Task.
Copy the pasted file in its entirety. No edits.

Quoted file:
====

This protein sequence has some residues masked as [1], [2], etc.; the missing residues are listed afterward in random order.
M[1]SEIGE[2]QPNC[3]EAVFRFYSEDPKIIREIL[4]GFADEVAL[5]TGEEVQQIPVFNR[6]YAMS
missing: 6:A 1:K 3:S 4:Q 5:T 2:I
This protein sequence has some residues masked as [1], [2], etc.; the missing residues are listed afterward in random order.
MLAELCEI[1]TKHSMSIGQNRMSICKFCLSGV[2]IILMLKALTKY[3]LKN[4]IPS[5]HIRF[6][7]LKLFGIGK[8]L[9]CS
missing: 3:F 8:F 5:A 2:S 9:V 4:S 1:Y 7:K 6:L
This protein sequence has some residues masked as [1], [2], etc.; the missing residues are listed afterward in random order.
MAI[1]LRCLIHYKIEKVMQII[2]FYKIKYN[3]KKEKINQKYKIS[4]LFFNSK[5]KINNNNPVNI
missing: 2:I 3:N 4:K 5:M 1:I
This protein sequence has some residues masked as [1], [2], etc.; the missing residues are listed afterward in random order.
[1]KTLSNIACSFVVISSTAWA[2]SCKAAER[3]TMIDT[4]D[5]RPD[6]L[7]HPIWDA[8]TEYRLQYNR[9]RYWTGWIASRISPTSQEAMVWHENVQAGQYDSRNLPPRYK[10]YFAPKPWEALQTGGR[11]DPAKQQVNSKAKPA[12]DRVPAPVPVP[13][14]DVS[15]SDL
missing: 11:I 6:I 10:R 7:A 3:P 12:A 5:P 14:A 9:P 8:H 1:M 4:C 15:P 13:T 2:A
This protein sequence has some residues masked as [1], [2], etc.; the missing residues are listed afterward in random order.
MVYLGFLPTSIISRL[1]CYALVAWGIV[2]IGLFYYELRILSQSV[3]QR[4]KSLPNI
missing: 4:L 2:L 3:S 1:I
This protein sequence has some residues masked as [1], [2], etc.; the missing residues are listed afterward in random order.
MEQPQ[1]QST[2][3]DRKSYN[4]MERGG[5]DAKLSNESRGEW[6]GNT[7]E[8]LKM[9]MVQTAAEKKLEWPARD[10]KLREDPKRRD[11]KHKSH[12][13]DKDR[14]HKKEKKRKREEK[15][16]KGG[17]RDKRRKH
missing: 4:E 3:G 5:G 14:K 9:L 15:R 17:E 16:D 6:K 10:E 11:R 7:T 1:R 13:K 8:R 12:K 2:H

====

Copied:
This protein sequence has some residues masked as [1], [2], etc.; the missing residues are listed afterward in random order.
M[1]SEIGE[2]QPNC[3]EAVFRFYSEDPKIIREIL[4]GFADEVAL[5]TGEEVQQIPVFNR[6]YAMS
missing: 6:A 1:K 3:S 4:Q 5:T 2:I
This protein sequence has some residues masked as [1], [2], etc.; the missing residues are listed afterward in random order.
MLAELCEI[1]TKHSMSIGQNRMSICKFCLSGV[2]IILMLKALTKY[3]LKN[4]IPS[5]HIRF[6][7]LKLFGIGK[8]L[9]CS
missing: 3:F 8:F 5:A 2:S 9:V 4:S 1:Y 7:K 6:L
This protein sequence has some residues masked as [1], [2], etc.; the missing residues are listed afterward in random order.
MAI[1]LRCLIHYKIEKVMQII[2]FYKIKYN[3]KKEKINQKYKIS[4]LFFNSK[5]KINNNNPVNI
missing: 2:I 3:N 4:K 5:M 1:I
This protein sequence has some residues masked as [1], [2], etc.; the missing residues are listed afterward in random order.
[1]KTLSNIACSFVVISSTAWA[2]SCKAAER[3]TMIDT[4]D[5]RPD[6]L[7]HPIWDA[8]TEYRLQYNR[9]RYWTGWIASRISPTSQEAMVWHENVQAGQYDSRNLPPRYK[10]YFAPKPWEALQTGGR[11]DPAKQQVNSKAKPA[12]DRVPAPVPVP[13][14]DVS[15]SDL
missing: 11:I 6:I 10:R 7:A 3:P 12:A 5:P 14:A 9:P 8:H 1:M 4:C 15:P 13:T 2:A
This protein sequence has some residues masked as [1], [2], etc.; the missing residues are listed afterward in random order.
MVYLGFLPTSIISRL[1]CYALVAWGIV[2]IGLFYYELRILSQSV[3]QR[4]KSLPNI
missing: 4:L 2:L 3:S 1:I
This protein sequence has some residues masked as [1], [2], etc.; the missing residues are listed afterward in random order.
MEQPQ[1]QST[2][3]DRKSYN[4]MERGG[5]DAKLSNESRGEW[6]GNT[7]E[8]LKM[9]MVQTAAEKKLEWPARD[10]KLREDPKRRD[11]KHKSH[12][13]DKDR[14]HKKEKKRKREEK[15][16]KGG[17]RDKRRKH
missing: 4:E 3:G 5:G 14:K 9:L 15:R 17:E 16:D 6:K 10:E 11:R 7:T 1:R 13:K 8:R 12:K 2:H